The race to deliver cellular calls from space passes two milestones this month and saw one major announcement last month. First, Apple will offer emergency satellite messaging on two of its latest iPhone models, the company announced on Wednesday. Second, AST SpaceMobile plans a launch on Saturday, 10 September, of an experimental satellite to test full-fledged satellite 5G service. In addition, T-Mobile USA and SpaceX intend to offer their own messaging and limited data service via the second generation of SpaceX’s Starlink satellite constellation, as the two companies announced on 25 August.Continue reading Apple Kicks Off the Cell-Calls-From-Space Race
The solar power industry has enjoyed an innovation boom over the last decade or so, with accelerating production capacity and matching price drops. Last year, the industry added some 133 gigawatts (GW) of capacity worldwide, which is almost 19 percent of the previously installed 710 GW of capacity. One GW of power equals the output of 3.125 million solar photovoltaic (PV) panels, according to the US Department of Energy.
Such leaps in global capacity reflect the fact that commercial solar panels are approaching 20 percent efficiency which is near the theoretical limits. What is more, manufacturers are consolidating production methods and creating standards that make it easier to share suppliers.
With such progress alight, it might seem like a time for blue-sky nanomaterials researchers to entrust their promising discoveries to tech transfer professionals and move on to the next theoretical challenge. But physicist Sajeev John of the University of Toronto, one of many materials scientists with a promising new solar cell trick up his sleeve, says, “I wouldn’t say I’m knocking on the door of existing industry. I want to keep the IP [intellectual property] and develop it, rather than just license it to existing solar cell companies.”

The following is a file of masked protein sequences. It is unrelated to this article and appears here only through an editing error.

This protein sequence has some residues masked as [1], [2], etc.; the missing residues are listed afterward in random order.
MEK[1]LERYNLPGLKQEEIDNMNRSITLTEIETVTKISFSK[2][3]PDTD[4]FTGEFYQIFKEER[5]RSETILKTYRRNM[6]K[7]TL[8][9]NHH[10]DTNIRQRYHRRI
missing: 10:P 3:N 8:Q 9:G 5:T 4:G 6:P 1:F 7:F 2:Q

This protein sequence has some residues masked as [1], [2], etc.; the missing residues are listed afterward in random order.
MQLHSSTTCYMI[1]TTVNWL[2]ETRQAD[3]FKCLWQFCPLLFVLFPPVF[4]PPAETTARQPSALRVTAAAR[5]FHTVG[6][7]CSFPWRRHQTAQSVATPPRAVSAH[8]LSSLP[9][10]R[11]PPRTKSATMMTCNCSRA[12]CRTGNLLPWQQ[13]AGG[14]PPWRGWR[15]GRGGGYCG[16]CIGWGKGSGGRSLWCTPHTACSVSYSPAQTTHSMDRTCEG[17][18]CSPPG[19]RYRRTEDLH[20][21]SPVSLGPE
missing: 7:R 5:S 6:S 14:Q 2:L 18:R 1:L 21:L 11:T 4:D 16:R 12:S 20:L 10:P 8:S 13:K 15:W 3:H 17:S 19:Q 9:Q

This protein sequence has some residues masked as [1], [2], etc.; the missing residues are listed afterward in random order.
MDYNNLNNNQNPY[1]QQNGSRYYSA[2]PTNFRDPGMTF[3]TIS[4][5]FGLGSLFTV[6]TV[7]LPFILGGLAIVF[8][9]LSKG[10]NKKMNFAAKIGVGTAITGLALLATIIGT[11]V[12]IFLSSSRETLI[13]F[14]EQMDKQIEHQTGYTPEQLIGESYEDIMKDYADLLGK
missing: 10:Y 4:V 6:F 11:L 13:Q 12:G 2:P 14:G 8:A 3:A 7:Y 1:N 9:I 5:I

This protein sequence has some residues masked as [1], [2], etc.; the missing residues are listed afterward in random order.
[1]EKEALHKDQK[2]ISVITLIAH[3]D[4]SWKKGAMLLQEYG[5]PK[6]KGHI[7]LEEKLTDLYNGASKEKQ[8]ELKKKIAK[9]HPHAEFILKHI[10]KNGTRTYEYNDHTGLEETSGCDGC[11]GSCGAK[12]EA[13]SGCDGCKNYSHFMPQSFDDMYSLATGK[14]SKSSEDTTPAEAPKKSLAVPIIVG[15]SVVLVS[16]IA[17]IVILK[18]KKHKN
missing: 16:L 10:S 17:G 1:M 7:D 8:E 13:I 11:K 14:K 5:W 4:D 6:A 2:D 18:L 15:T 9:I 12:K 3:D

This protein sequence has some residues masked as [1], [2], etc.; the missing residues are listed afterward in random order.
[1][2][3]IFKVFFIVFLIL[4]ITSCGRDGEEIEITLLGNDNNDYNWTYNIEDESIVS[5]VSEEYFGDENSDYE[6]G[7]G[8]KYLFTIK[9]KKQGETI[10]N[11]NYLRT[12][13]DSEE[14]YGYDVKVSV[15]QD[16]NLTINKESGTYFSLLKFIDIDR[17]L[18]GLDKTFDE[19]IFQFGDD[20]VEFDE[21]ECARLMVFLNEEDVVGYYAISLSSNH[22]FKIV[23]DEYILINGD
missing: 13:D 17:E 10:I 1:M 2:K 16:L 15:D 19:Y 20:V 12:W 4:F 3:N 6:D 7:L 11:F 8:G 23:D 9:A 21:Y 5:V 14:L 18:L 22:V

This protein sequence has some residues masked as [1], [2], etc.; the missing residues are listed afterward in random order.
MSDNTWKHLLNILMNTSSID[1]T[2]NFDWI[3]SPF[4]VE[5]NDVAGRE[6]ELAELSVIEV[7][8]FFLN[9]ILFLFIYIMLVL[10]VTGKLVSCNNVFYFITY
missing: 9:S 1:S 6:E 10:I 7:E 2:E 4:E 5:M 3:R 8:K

John and other researchers are betting that the nanomaterials they are developing, including reimagined silicon photonic crystals and organic photovoltaic materials, are different enough, and valuable enough, to merit new industrial production infrastructure.Continue reading Blue skies open for solar innovation
The orbiting Tiangong-2 space lab has transmitted quantum-encryption keys to four ground stations, researchers reported on 18 August. The same network of ground stations is also able to receive quantum keys from the orbiting Micius satellite, which is in a much higher orbit, using the space station as a repeater. It comes just after the late July launch of Jinan 1, China’s second quantum-encrypting satellite, by the University of Science and Technology of China. USTC told the Xinhua News Agency that the new satellite is one-sixth the mass of its 2016 predecessor.
“The launch is significant,” says physicist Paul Kwiat of the University of Illinois in Urbana-Champaign, because it means the team are starting to build, not just plan, a quantum network. USTC researchers did not reply to IEEE Spectrum’s request for comments.